By reading the information on the copyright page, the reader will note that the stories in this book have been culled from over a half dozen publications, possibly many more. As such, it seems reasonable to assume that they were written over a span of a great number of years. I would have found it helpful had the original copyright dates of each entry been included so one could, in some ways, track Bradbury's development as a writer.
Having said that, I did enjoy this book for the very variety that seems to have put off some of the reviewers here. There are stories that are pure Sci-Fi, others that are perfect examples of the horror genre, some that make us want to laugh and/or cry, and many that combine several of these aspects.
One of the latter that I found particularly moving is "Lafayette, Farewell." In it, an elderly man who knows that he is to die soon begins to relive the air battles he fought as a fighter pilot over France during World War I. Every night, he sees and hears the planes of those brave young men who died as he successfully shot their planes out of the sky. He now feels guilty over taking the lives of those innocent young pilots who, like himself, were sent into a war not of their own making.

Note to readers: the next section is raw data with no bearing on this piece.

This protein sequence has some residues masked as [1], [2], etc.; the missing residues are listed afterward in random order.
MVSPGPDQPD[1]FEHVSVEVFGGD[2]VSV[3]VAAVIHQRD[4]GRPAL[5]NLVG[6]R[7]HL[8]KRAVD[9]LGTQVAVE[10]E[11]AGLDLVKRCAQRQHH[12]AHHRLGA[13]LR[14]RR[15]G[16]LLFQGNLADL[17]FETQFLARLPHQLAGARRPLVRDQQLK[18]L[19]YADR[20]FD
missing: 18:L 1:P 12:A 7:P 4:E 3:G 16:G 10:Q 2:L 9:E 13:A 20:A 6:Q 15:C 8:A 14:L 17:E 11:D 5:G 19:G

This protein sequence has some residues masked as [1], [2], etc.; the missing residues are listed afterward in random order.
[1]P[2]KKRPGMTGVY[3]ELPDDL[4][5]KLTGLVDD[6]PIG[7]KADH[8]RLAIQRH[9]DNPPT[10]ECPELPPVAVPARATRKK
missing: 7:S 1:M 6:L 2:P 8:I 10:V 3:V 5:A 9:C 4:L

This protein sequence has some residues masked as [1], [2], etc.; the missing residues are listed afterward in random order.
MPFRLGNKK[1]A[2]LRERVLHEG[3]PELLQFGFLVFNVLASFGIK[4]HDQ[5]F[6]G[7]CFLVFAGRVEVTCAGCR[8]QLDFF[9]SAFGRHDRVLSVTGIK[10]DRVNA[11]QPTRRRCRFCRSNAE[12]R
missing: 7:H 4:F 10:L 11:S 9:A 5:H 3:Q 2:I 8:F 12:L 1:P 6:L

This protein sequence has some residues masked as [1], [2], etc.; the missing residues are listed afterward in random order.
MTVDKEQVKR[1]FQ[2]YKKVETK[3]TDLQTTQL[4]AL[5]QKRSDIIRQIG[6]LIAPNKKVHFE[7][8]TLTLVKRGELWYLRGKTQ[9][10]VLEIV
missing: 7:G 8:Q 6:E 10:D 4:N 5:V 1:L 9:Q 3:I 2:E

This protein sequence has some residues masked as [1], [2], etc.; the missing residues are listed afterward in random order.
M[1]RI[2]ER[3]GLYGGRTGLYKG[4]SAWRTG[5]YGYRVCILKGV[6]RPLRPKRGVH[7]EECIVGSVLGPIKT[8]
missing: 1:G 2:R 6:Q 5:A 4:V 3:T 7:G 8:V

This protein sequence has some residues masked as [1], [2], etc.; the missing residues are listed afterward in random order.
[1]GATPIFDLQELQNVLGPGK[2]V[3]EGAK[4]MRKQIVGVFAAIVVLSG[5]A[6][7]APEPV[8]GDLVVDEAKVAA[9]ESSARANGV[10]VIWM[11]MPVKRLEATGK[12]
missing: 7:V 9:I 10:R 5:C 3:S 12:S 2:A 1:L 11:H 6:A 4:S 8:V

He fears that he will be consigned to hell for what he has done, and he asks his neighbor how he can, at this late date, be forgiven. His neighbor suggests that, since they, in their planes, are appearing over his house nightly before parachuting to their deaths in his back yard, he plainly and simply, ask them for their forgiveness. In a very moving scene, he does just that and they indicate that he is forgiven.
This is really a touching story, one of my favorites in the book. There are others equally rewarding to read along with some that are among Bradbury's lesser works. I for one, am glad to see as many of Bradbury's stories as possible anthologized in books such as _THE TOYNBEE CONVECTOR_. I'm afraid that those that aren't, and which appeared in more obscure, older Sci-Fi magazines, may be lost to us forever. In my opinion, all of his writing is worth preserving for readers of the future.